Malnutrition may increase risk of high blood pressure
Severe malnutrition in childhood may increase the risk for high blood pressure in adulthood - a possible significant impact on global health, according to research in the American Heart Association journal Hypertension. Inadequate nutrition before birth and up to age five may harm the heart's development, say researchers. "If nutritional needs are not met during this time, when structures of the body are susceptible to potentially irreversible change, it could have long-term consequences on heart anatomy and blood flow later in life," says Terrence Forrester, chief scientist, UWI Solutions for Developing Countries, at the University of the West Indies, Mona, in Kingston, Jamaica. "We are concerned that millions of people who suffer malnutrition before or after birth are at increased risk of hypertension in later life," Forrester says. Researchers compared 116 adults who suffered malnutrition growing up in Jamaica to 45 men and women who were adequately fed as children.
Women suffering from heart failure derive more benefit than men from a pacemaker - but they are less likely than men to receive it, a new analysis shows. Cardiac resynchronisation therapy (CRT), which uses a pacemaker to improve the coordination of heartbeats, led to a 60 per cent reduction in women's risk of heart failure or death, according to researchers from the US Food and Drug Administration. The therapy reduced their risk of death alone by 55 per cent. Those benefits far outstripped rates of effectiveness for men, whose risk of heart failure or death declined by only 26 per cent with CRT, and their risk of death alone by 15 per cent.
Leaving a light on when sleeping can increase the risk of obesity in women, research has shown. Greater exposure to light at night raised both body mass index and waist size in more than 113,000 women taking part in the British study, scientists found. The Breakthrough Generations Study followed the women for 40 years in an attempt to identify root causes of breast cancer. Obesity is a known risk factor for the disease. Professor Anthony Swerdlow, from the Institute of Cancer Research in London, says: "Metabolism is affected by cyclical rhythms within the body that relate to sleeping, waking and light exposure."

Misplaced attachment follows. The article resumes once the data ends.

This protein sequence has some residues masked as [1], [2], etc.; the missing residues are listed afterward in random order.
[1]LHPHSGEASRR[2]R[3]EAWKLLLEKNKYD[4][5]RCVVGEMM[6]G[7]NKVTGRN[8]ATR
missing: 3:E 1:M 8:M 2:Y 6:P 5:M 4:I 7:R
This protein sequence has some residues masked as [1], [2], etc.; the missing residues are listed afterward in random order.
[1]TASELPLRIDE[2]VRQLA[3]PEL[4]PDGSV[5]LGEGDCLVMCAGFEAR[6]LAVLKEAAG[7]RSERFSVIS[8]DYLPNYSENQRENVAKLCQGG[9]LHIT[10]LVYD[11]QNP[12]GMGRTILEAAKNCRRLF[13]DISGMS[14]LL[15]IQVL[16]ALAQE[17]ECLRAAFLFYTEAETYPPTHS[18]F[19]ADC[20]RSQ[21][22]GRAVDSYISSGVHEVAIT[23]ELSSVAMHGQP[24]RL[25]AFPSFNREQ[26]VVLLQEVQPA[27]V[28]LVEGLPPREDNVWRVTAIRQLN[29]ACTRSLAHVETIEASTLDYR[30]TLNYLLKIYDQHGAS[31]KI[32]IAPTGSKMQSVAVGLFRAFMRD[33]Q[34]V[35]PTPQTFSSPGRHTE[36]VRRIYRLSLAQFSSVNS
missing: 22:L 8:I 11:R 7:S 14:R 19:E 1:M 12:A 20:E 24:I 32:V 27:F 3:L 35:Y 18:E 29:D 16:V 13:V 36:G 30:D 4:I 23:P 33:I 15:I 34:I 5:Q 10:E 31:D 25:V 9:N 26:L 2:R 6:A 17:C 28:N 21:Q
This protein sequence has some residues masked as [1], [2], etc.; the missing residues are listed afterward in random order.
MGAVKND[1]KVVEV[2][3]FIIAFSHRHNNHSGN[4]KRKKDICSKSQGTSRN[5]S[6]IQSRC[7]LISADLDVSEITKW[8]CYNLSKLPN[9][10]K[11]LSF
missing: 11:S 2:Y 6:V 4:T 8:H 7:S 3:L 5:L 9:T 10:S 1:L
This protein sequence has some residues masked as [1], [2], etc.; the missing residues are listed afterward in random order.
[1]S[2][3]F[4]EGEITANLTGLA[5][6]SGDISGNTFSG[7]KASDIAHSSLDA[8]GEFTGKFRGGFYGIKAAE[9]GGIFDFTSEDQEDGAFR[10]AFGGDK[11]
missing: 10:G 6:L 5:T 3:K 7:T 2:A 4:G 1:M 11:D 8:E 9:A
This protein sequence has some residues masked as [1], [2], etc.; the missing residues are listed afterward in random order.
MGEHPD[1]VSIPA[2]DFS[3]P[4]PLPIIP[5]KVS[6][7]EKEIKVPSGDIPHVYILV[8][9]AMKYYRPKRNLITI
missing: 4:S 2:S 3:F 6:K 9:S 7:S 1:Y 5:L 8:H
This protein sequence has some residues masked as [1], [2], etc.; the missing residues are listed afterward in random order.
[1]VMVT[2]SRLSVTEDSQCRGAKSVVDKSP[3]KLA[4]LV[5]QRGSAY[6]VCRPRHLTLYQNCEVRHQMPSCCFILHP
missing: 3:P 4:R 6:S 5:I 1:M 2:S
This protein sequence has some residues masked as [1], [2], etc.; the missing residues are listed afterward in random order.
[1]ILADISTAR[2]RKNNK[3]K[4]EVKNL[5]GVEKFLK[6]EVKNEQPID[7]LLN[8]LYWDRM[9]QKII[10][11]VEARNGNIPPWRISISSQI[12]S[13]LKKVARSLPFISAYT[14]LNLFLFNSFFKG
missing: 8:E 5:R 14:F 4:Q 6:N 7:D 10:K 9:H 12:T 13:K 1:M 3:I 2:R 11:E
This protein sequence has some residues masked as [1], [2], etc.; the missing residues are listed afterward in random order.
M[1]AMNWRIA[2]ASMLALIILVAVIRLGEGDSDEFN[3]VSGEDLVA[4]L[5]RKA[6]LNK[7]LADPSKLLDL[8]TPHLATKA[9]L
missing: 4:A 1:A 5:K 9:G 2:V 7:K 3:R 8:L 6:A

Fertility troubles linked to psychiatric disorders in children
Children born to women with fertility problems have a higher risk of psychiatric disorders than naturally conceived children. The increase in risk was described as "modest" by researchers from Denmark, but was found to persist throughout childhood and into young adulthood. The results, presented at the 30th annual meeting of the European Society of Human Reproduction and Embryology in Munich by Dr Allan Jensen of the Danish Cancer Society Research Centre at the University of Copenhagen, were derived from a register study of all children born in Denmark between 1969 and 2006. From a total of 2,430,826 children, 124,384 (five per cent) were born to women with registered fertility problems and 2,306,442 children (95 per cent) to women without such problems. All the children were followed up for psychiatric disorders until 2009. During this follow-up period (a median of around 20 years), 170,240 children were hospitalised for a psychiatric disorder. Those born to women with fertility problems were found to have a 33 per cent greater overall risk of any defined psychiatric disorders.